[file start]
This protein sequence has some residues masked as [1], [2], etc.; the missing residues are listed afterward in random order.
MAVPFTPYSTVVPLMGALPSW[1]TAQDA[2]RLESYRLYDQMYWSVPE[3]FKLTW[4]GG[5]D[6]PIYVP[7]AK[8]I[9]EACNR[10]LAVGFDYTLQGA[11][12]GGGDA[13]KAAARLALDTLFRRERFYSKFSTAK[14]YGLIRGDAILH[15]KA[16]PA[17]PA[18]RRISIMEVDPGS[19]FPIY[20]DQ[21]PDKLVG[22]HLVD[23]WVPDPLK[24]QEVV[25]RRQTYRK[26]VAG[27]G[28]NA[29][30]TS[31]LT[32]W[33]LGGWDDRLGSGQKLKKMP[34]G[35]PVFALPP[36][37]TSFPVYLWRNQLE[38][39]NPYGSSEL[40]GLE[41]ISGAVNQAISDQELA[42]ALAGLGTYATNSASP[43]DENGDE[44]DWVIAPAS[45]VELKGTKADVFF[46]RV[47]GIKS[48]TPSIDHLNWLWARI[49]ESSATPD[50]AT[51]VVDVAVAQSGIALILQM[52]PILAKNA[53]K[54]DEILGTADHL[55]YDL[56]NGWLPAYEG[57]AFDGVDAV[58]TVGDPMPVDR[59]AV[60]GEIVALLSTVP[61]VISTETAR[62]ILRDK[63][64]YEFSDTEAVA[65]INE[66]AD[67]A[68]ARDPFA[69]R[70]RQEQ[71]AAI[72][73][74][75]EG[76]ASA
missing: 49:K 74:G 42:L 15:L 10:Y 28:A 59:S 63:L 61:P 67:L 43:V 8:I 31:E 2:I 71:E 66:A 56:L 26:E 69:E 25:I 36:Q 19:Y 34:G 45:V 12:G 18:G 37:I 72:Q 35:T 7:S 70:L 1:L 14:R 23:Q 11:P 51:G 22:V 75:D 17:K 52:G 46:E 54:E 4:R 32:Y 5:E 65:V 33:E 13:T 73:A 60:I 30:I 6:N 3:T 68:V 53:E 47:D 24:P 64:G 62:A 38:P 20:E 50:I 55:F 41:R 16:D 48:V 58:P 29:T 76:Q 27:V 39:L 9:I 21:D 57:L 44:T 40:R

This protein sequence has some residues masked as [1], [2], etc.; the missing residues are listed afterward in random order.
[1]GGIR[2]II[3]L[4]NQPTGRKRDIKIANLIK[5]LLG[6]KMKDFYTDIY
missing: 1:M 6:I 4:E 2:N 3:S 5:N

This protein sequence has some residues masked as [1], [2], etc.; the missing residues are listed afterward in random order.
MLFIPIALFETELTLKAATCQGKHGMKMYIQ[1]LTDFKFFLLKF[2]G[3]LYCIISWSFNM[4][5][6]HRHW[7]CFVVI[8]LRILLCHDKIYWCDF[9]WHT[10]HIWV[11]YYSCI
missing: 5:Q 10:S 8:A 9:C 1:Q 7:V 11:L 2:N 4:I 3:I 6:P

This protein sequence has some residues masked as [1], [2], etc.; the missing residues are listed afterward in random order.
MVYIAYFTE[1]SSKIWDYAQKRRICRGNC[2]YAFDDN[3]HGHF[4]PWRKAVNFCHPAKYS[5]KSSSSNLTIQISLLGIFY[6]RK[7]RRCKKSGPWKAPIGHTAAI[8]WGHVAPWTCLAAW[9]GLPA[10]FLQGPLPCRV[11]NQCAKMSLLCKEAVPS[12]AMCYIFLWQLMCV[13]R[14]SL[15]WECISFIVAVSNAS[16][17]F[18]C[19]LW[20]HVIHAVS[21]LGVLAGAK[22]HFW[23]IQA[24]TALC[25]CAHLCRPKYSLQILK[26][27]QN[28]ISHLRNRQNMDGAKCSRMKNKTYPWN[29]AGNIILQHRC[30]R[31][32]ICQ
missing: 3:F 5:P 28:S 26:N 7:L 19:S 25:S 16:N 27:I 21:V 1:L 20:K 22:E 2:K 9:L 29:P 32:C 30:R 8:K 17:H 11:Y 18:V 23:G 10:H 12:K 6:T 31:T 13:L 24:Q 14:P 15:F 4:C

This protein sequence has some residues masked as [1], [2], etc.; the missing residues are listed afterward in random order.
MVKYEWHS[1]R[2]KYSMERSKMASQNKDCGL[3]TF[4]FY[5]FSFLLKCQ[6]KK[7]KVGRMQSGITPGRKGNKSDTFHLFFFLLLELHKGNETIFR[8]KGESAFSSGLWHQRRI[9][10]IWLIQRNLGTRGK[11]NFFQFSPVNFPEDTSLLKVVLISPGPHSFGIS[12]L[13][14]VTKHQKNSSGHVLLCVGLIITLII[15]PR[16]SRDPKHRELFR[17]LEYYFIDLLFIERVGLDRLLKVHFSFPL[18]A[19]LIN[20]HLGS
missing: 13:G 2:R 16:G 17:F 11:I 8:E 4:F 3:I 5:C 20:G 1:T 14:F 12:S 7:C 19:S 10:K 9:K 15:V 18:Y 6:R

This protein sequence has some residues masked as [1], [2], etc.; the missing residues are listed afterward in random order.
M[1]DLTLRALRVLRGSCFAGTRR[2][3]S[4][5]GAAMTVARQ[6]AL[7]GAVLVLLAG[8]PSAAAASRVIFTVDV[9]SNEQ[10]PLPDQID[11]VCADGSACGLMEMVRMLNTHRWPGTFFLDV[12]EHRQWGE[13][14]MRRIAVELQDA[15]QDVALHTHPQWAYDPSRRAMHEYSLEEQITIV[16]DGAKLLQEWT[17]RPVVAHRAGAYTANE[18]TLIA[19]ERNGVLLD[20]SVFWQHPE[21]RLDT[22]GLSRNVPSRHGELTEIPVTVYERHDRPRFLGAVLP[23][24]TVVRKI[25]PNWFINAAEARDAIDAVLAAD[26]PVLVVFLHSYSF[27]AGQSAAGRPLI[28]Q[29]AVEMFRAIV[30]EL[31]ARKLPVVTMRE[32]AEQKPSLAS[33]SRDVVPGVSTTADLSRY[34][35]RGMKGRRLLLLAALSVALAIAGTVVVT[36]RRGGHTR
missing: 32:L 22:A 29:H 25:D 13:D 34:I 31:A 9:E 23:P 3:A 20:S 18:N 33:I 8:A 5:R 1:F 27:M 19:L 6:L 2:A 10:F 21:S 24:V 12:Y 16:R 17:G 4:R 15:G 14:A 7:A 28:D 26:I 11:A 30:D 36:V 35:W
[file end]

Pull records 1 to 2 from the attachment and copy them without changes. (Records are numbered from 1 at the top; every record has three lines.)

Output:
This protein sequence has some residues masked as [1], [2], etc.; the missing residues are listed afterward in random order.
MAVPFTPYSTVVPLMGALPSW[1]TAQDA[2]RLESYRLYDQMYWSVPE[3]FKLTW[4]GG[5]D[6]PIYVP[7]AK[8]I[9]EACNR[10]LAVGFDYTLQGA[11][12]GGGDA[13]KAAARLALDTLFRRERFYSKFSTAK[14]YGLIRGDAILH[15]KA[16]PA[17]PA[18]RRISIMEVDPGS[19]FPIY[20]DQ[21]PDKLVG[22]HLVD[23]WVPDPLK[24]QEVV[25]RRQTYRK[26]VAG[27]G[28]NA[29][30]TS[31]LT[32]W[33]LGGWDDRLGSGQKLKKMP[34]G[35]PVFALPP[36][37]TSFPVYLWRNQLE[38][39]NPYGSSEL[40]GLE[41]ISGAVNQAISDQELA[42]ALAGLGTYATNSASP[43]DENGDE[44]DWVIAPAS[45]VELKGTKADVFF[46]RV[47]GIKS[48]TPSIDHLNWLWARI[49]ESSATPD[50]AT[51]VVDVAVAQSGIALILQM[52]PILAKNA[53]K[54]DEILGTADHL[55]YDL[56]NGWLPAYEG[57]AFDGVDAV[58]TVGDPMPVDR[59]AV[60]GEIVALLSTVP[61]VISTETAR[62]ILRDK[63][64]YEFSDTEAVA[65]INE[66]AD[67]A[68]ARDPFA[69]R[70]RQEQ[71]AAI[72][73][74][75]EG[76]ASA
missing: 49:K 74:G 42:L 15:L 10:Y 28:A 59:S 63:L 61:P 67:L 43:V 8:I 31:E 2:I 71:E 66:A 56:L 26:E 69:E 25:I 36:Q 19:Y 34:G 45:V 12:G 18:G 37:I 72:Q 35:T 7:S 70:L 1:L 14:R 23:Q 11:P 51:G 22:V 75:D 17:K 52:G 46:E 54:E 4:R 32:Y 5:E 65:V 33:E 13:T 73:A 60:I 30:I 6:N 3:T 68:V 53:E 47:D 24:P 64:G 62:A 38:P 20:E 50:I 55:F 41:R 16:D 48:V 58:P 29:T 76:Q 27:V 39:L 9:I 21:D 57:L 44:T 40:R

This protein sequence has some residues masked as [1], [2], etc.; the missing residues are listed afterward in random order.
[1]GGIR[2]II[3]L[4]NQPTGRKRDIKIANLIK[5]LLG[6]KMKDFYTDIY
missing: 1:M 6:I 4:E 2:N 3:S 5:N